Further, the FDA (Food & Drug Administration) regulates all surfaces that come into contact with food. These are called “indirect food additives” because they can be absorbed into the food, and then make the food unhealthy or potentially dangerous to human health.

A hoverboard that caused a fire in Tennessee due to faulty wiring in the lithium ion battery. The homeowners sued Amazon for $30 million - keep in mind, sellers indemnify Amazon in the T&C's, so the case against Amazon is usually thrown out, in favor of suing the manufacturer or importer, not the retailer.

Doll with natural hair

The CPSC is most famously occupied with enforcing regulations on children’s products, particularly toys. Dolls would be generally considered toys,  if they are targeted towards children (defined as under the age of 14).

However, if this is a collectible doll with natural hair with fine quality accessories and more, it may actually be considered an adult collectible. To do this, the packaging and labeling, both physically and online, needs to include a clear 14+ label on the front face, and in the age grading section of your Amazon listing.

Large pillow

A large pillow will have much the same requirements as any fabric based product – the FTC regulations fiber claims, of course.

But the more interesting regulations for stuffed or upholstered articles is at the state level. The approach that I’ve taken in the past is to register with California (you should register with your state if you’re in one of the 20+ states that regulate filling) with BEARHFTI (Bureau of Electronic and Appliance Repair, Home Furnishings, and Thermal Insulation).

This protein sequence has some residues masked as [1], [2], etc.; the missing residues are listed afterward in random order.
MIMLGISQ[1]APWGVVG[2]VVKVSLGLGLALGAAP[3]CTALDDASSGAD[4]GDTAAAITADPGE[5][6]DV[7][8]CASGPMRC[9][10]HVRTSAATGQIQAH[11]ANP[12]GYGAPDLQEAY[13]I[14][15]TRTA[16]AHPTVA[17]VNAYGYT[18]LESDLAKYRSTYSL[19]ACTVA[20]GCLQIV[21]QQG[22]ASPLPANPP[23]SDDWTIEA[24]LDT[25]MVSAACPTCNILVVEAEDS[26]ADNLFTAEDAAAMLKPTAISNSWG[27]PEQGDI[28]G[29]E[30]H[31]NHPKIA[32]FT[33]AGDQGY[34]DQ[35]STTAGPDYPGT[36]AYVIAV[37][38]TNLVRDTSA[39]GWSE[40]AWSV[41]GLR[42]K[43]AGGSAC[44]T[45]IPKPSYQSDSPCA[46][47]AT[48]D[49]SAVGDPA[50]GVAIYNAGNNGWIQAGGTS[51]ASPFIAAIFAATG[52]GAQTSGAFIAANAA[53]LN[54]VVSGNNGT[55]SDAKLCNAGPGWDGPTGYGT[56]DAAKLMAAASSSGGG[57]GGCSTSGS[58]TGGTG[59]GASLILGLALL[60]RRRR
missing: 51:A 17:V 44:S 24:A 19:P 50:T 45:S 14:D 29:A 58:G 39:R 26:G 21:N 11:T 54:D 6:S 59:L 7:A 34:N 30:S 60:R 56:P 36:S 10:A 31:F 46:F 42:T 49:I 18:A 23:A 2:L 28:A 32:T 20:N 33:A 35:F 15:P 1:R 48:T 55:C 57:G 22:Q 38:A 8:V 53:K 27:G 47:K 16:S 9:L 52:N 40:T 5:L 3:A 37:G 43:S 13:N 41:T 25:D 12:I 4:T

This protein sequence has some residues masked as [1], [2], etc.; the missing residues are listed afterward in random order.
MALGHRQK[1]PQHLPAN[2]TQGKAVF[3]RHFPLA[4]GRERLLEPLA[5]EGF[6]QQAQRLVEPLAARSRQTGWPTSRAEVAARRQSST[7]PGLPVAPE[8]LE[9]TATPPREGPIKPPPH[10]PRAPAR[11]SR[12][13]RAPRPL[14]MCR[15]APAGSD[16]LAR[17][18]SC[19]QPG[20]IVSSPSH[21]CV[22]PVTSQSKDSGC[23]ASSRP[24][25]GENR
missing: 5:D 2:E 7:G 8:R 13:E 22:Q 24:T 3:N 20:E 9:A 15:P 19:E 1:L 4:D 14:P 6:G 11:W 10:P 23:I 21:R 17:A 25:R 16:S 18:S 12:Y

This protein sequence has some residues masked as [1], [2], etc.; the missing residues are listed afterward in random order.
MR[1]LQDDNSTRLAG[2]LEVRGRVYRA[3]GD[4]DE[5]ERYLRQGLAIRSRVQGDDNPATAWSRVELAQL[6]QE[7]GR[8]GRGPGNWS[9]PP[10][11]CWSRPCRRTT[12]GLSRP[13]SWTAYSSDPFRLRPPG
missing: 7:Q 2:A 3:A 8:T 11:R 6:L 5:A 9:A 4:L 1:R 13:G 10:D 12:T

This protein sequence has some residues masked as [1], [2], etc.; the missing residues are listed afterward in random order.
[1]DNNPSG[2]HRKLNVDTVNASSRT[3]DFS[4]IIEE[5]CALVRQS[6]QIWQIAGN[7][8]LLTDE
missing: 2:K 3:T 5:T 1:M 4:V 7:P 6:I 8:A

Other liability concerns

In addition to the mandatory requirements, there are many products that can result in potential safety claims which may not have mandatory standards, but have voluntary industry standards that are typically followed in the industry.

You may also want to vet the suppliers before making your choice, and inspecting the shipments before you take ownership to ensure that you are truly getting the product you were expecting to mass produce.

Is your product safe and legal?

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About the Author
Rachel Johnson Greer is a global business strategist who specializes in helping entrepreneurs increase their internet product sales, curate their brand image online and avoid catastrophic legal threats. After getting her MBA in international business at Seattle University, she spent nearly a decade at Amazon working in product development. Since then, Rachel has founded companies that reached both multi-six figure and multi-seven figure growth in under three years.

As a business coach, she supports clients in everything from international product expansion to 4x-ing their sales through online retailers. Rachel is frequently sought out by the media and has appeared on the Today Show, CNBC, Business Insider, The Wall Street Journal and Bloomberg. When she’s not working with clients, she’s scaring friends at parties with stories about the most problematic online products she’s found in their homes. She lives in Seattle, Washington.